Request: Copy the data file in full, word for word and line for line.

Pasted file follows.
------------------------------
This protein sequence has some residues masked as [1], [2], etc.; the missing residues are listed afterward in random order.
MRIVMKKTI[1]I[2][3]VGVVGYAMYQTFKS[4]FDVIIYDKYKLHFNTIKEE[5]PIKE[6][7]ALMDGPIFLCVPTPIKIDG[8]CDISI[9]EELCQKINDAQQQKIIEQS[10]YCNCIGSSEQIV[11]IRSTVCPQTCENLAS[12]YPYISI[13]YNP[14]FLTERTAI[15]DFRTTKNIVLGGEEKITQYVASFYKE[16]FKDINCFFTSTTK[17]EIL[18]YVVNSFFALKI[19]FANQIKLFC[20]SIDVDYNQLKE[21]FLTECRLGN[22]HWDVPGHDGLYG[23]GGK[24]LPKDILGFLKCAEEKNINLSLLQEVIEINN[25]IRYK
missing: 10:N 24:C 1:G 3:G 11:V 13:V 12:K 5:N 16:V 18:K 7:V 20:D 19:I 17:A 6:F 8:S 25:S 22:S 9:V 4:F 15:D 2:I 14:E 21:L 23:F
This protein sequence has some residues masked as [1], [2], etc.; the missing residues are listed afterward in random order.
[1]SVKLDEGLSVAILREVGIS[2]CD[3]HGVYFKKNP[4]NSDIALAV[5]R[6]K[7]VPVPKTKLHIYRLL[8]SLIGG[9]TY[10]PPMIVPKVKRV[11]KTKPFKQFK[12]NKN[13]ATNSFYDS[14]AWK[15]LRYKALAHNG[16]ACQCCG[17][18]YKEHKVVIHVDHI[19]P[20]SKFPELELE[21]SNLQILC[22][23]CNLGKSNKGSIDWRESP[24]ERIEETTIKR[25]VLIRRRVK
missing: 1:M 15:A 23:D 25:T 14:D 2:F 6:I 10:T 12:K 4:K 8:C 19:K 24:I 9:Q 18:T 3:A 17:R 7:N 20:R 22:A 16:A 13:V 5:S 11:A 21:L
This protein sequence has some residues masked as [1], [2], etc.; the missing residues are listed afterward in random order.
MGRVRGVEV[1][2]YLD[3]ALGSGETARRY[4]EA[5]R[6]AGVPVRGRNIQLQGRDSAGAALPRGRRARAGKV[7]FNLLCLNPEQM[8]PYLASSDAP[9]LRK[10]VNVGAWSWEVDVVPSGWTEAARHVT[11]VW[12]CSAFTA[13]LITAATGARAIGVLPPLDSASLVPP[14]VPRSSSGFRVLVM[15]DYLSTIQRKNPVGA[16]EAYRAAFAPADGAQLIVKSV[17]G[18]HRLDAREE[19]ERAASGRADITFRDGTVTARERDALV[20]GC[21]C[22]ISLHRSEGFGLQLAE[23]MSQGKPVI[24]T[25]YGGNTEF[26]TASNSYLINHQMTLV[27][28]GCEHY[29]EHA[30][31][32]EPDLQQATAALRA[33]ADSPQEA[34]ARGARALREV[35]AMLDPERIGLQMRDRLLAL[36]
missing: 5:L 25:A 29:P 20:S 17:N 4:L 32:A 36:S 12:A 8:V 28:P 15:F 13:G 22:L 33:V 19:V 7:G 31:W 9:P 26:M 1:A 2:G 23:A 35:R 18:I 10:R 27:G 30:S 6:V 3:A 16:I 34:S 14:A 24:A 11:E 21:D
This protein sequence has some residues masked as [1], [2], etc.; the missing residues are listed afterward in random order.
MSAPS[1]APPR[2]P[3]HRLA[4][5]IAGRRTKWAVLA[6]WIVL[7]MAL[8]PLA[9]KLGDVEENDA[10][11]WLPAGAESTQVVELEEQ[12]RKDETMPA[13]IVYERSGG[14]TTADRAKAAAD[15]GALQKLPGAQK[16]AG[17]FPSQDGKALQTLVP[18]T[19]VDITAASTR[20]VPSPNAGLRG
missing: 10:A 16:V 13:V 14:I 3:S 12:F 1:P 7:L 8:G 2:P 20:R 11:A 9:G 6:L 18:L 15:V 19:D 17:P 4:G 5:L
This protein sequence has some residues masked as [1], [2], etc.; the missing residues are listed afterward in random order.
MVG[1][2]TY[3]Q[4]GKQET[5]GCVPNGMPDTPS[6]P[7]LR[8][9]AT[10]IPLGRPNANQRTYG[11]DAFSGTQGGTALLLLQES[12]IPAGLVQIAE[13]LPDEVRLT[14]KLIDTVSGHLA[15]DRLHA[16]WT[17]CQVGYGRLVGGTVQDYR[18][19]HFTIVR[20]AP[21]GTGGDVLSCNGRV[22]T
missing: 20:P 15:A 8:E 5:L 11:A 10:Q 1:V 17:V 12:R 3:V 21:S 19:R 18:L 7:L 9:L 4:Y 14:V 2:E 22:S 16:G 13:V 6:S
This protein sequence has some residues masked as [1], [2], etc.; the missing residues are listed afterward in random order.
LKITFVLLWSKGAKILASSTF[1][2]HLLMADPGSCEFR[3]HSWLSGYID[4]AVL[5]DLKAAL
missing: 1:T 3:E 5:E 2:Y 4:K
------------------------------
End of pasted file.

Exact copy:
This protein sequence has some residues masked as [1], [2], etc.; the missing residues are listed afterward in random order.
MRIVMKKTI[1]I[2][3]VGVVGYAMYQTFKS[4]FDVIIYDKYKLHFNTIKEE[5]PIKE[6][7]ALMDGPIFLCVPTPIKIDG[8]CDISI[9]EELCQKINDAQQQKIIEQS[10]YCNCIGSSEQIV[11]IRSTVCPQTCENLAS[12]YPYISI[13]YNP[14]FLTERTAI[15]DFRTTKNIVLGGEEKITQYVASFYKE[16]FKDINCFFTSTTK[17]EIL[18]YVVNSFFALKI[19]FANQIKLFC[20]SIDVDYNQLKE[21]FLTECRLGN[22]HWDVPGHDGLYG[23]GGK[24]LPKDILGFLKCAEEKNINLSLLQEVIEINN[25]IRYK
missing: 10:N 24:C 1:G 3:G 11:V 13:V 12:K 5:N 16:V 18:K 7:V 20:D 19:I 17:A 6:F 8:S 25:S 22:S 9:V 4:F 15:D 2:I 14:E 21:L 23:F
This protein sequence has some residues masked as [1], [2], etc.; the missing residues are listed afterward in random order.
[1]SVKLDEGLSVAILREVGIS[2]CD[3]HGVYFKKNP[4]NSDIALAV[5]R[6]K[7]VPVPKTKLHIYRLL[8]SLIGG[9]TY[10]PPMIVPKVKRV[11]KTKPFKQFK[12]NKN[13]ATNSFYDS[14]AWK[15]LRYKALAHNG[16]ACQCCG[17][18]YKEHKVVIHVDHI[19]P[20]SKFPELELE[21]SNLQILC[22][23]CNLGKSNKGSIDWRESP[24]ERIEETTIKR[25]VLIRRRVK
missing: 1:M 15:A 23:D 25:T 14:D 2:F 6:I 10:T 12:K 4:K 8:C 19:K 24:I 9:Q 18:T 3:A 17:R 7:N 20:R 22:A 16:A 13:V 5:S 11:A 21:L
This protein sequence has some residues masked as [1], [2], etc.; the missing residues are listed afterward in random order.
MGRVRGVEV[1][2]YLD[3]ALGSGETARRY[4]EA[5]R[6]AGVPVRGRNIQLQGRDSAGAALPRGRRARAGKV[7]FNLLCLNPEQM[8]PYLASSDAP[9]LRK[10]VNVGAWSWEVDVVPSGWTEAARHVT[11]VW[12]CSAFTA[13]LITAATGARAIGVLPPLDSASLVPP[14]VPRSSSGFRVLVM[15]DYLSTIQRKNPVGA[16]EAYRAAFAPADGAQLIVKSV[17]G[18]HRLDAREE[19]ERAASGRADITFRDGTVTARERDALV[20]GC[21]C[22]ISLHRSEGFGLQLAE[23]MSQGKPVI[24]T[25]YGGNTEF[26]TASNSYLINHQMTLV[27][28]GCEHY[29]EHA[30][31][32]EPDLQQATAALRA[33]ADSPQEA[34]ARGARALREV[35]AMLDPERIGLQMRDRLLAL[36]
missing: 5:L 25:A 29:P 20:S 17:N 4:L 32:A 36:S 12:A 8:V 28:P 15:F 13:G 22:L 33:V 19:V 7:G 31:W 9:P 26:M 1:A 2:G 23:A 35:R 18:I 10:R 27:G 30:S 6:V 3:A 16:I 34:S 14:A 24:A 11:E 21:D
This protein sequence has some residues masked as [1], [2], etc.; the missing residues are listed afterward in random order.
MSAPS[1]APPR[2]P[3]HRLA[4][5]IAGRRTKWAVLA[6]WIVL[7]MAL[8]PLA[9]KLGDVEENDA[10][11]WLPAGAESTQVVELEEQ[12]RKDETMPA[13]IVYERSGG[14]TTADRAKAAAD[15]GALQKLPGAQK[16]AG[17]FPSQDGKALQTLVP[18]T[19]VDITAASTR[20]VPSPNAGLRG
missing: 10:A 16:V 13:V 14:I 3:S 12:F 1:P 7:L 8:G 2:P 20:R 11:A 9:G 6:L 18:L 15:V 19:D 17:P 4:G 5:L
This protein sequence has some residues masked as [1], [2], etc.; the missing residues are listed afterward in random order.
MVG[1][2]TY[3]Q[4]GKQET[5]GCVPNGMPDTPS[6]P[7]LR[8][9]AT[10]IPLGRPNANQRTYG[11]DAFSGTQGGTALLLLQES[12]IPAGLVQIAE[13]LPDEVRLT[14]KLIDTVSGHLA[15]DRLHA[16]WT[17]CQVGYGRLVGGTVQDYR[18][19]HFTIVR[20]AP[21]GTGGDVLSCNGRV[22]T
missing: 20:P 15:A 8:E 5:L 11:A 10:Q 1:V 17:V 12:R 3:V 21:S 19:R 18:L 7:L 9:L 4:Y 14:V 2:E 22:S 16:G 13:V 6:S
This protein sequence has some residues masked as [1], [2], etc.; the missing residues are listed afterward in random order.
LKITFVLLWSKGAKILASSTF[1][2]HLLMADPGSCEFR[3]HSWLSGYID[4]AVL[5]DLKAAL
missing: 1:T 3:E 5:E 2:Y 4:K